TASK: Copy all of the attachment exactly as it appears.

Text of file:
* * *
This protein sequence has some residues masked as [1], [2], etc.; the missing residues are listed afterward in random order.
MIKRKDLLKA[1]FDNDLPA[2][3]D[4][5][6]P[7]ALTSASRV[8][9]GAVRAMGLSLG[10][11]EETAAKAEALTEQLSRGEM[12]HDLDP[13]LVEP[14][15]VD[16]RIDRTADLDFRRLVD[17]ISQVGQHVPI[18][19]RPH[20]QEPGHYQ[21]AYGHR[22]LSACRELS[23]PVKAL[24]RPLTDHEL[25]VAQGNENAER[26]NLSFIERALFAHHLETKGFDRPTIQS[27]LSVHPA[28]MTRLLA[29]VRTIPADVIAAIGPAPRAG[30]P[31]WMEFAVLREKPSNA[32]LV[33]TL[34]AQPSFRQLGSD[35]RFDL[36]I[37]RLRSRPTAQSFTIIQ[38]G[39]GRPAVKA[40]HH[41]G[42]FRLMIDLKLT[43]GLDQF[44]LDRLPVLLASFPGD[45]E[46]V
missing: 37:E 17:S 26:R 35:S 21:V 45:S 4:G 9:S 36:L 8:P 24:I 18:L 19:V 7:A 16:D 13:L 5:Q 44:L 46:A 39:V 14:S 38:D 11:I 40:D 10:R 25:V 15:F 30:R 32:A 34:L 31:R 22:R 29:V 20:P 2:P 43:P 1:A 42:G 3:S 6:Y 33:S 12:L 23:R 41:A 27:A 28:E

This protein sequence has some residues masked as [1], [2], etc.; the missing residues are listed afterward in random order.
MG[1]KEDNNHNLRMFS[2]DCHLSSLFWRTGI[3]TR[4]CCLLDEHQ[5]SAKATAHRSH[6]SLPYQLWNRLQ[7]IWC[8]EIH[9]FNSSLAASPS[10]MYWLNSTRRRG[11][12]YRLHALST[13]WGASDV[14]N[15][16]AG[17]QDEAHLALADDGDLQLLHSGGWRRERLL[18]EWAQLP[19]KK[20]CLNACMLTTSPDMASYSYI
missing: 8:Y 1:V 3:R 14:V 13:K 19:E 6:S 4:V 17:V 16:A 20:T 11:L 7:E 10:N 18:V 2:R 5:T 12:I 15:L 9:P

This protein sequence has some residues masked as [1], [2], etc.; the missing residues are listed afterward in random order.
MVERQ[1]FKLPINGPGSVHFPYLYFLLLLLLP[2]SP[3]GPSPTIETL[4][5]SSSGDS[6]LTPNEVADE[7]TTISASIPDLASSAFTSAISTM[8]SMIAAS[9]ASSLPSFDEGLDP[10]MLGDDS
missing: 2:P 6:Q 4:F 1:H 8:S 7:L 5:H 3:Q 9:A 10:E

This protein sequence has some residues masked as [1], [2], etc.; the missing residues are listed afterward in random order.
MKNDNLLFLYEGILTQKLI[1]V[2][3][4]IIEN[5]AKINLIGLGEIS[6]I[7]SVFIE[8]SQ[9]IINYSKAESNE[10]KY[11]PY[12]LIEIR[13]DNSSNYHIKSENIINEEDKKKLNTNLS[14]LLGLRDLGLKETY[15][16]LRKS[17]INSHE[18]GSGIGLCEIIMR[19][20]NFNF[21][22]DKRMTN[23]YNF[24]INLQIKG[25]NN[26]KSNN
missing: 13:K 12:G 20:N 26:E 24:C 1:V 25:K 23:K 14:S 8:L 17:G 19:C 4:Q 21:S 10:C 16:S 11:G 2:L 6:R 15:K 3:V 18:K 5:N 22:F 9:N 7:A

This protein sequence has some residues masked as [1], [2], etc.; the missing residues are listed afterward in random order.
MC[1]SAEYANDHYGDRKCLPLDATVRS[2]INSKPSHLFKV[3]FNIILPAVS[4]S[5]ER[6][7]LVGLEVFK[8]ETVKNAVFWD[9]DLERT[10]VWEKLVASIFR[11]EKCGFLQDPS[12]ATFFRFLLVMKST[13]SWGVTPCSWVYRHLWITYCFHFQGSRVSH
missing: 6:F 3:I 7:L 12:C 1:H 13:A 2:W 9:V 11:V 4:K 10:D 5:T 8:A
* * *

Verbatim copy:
This protein sequence has some residues masked as [1], [2], etc.; the missing residues are listed afterward in random order.
MIKRKDLLKA[1]FDNDLPA[2][3]D[4][5][6]P[7]ALTSASRV[8][9]GAVRAMGLSLG[10][11]EETAAKAEALTEQLSRGEM[12]HDLDP[13]LVEP[14][15]VD[16]RIDRTADLDFRRLVD[17]ISQVGQHVPI[18][19]RPH[20]QEPGHYQ[21]AYGHR[22]LSACRELS[23]PVKAL[24]RPLTDHEL[25]VAQGNENAER[26]NLSFIERALFAHHLETKGFDRPTIQS[27]LSVHPA[28]MTRLLA[29]VRTIPADVIAAIGPAPRAG[30]P[31]WMEFAVLREKPSNA[32]LV[33]TL[34]AQPSFRQLGSD[35]RFDL[36]I[37]RLRSRPTAQSFTIIQ[38]G[39]GRPAVKA[40]HH[41]G[42]FRLMIDLKLT[43]GLDQF[44]LDRLPVLLASFPGD[45]E[46]V
missing: 37:E 17:S 26:R 35:S 21:V 45:S 4:G 9:S 36:L 8:P 24:I 18:L 19:V 7:A 16:D 13:L 5:Q 44:L 46:A 39:V 14:S 38:D 11:I 40:D 10:R 25:V 15:F 30:R 32:A 34:L 31:R 22:R 29:V 20:P 2:P 43:P 1:A 42:G 3:S 6:Y 33:S 12:L 23:R 41:A 27:A 28:E

This protein sequence has some residues masked as [1], [2], etc.; the missing residues are listed afterward in random order.
MG[1]KEDNNHNLRMFS[2]DCHLSSLFWRTGI[3]TR[4]CCLLDEHQ[5]SAKATAHRSH[6]SLPYQLWNRLQ[7]IWC[8]EIH[9]FNSSLAASPS[10]MYWLNSTRRRG[11][12]YRLHALST[13]WGASDV[14]N[15][16]AG[17]QDEAHLALADDGDLQLLHSGGWRRERLL[18]EWAQLP[19]KK[20]CLNACMLTTSPDMASYSYI
missing: 8:Y 1:V 3:R 14:V 13:K 19:E 6:S 4:V 17:V 16:A 20:T 11:L 7:E 10:N 18:V 2:R 5:T 12:I 15:L 9:P

This protein sequence has some residues masked as [1], [2], etc.; the missing residues are listed afterward in random order.
MVERQ[1]FKLPINGPGSVHFPYLYFLLLLLLP[2]SP[3]GPSPTIETL[4][5]SSSGDS[6]LTPNEVADE[7]TTISASIPDLASSAFTSAISTM[8]SMIAAS[9]ASSLPSFDEGLDP[10]MLGDDS
missing: 2:P 6:Q 4:F 1:H 8:S 7:L 5:H 3:Q 9:A 10:E

This protein sequence has some residues masked as [1], [2], etc.; the missing residues are listed afterward in random order.
MKNDNLLFLYEGILTQKLI[1]V[2][3][4]IIEN[5]AKINLIGLGEIS[6]I[7]SVFIE[8]SQ[9]IINYSKAESNE[10]KY[11]PY[12]LIEIR[13]DNSSNYHIKSENIINEEDKKKLNTNLS[14]LLGLRDLGLKETY[15][16]LRKS[17]INSHE[18]GSGIGLCEIIMR[19][20]NFNF[21][22]DKRMTN[23]YNF[24]INLQIKG[25]NN[26]KSNN
missing: 13:K 12:G 20:N 26:E 24:C 1:V 25:K 23:K 14:S 8:L 17:G 19:C 4:Q 21:S 10:C 16:S 11:G 2:L 6:R 15:K 3:V 18:K 5:N 22:F 9:N 7:A

This protein sequence has some residues masked as [1], [2], etc.; the missing residues are listed afterward in random order.
MC[1]SAEYANDHYGDRKCLPLDATVRS[2]INSKPSHLFKV[3]FNIILPAVS[4]S[5]ER[6][7]LVGLEVFK[8]ETVKNAVFWD[9]DLERT[10]VWEKLVASIFR[11]EKCGFLQDPS[12]ATFFRFLLVMKST[13]SWGVTPCSWVYRHLWITYCFHFQGSRVSH
missing: 6:F 3:I 7:L 12:C 1:H 13:A 2:W 9:V 11:V 4:K 10:D 5:T 8:A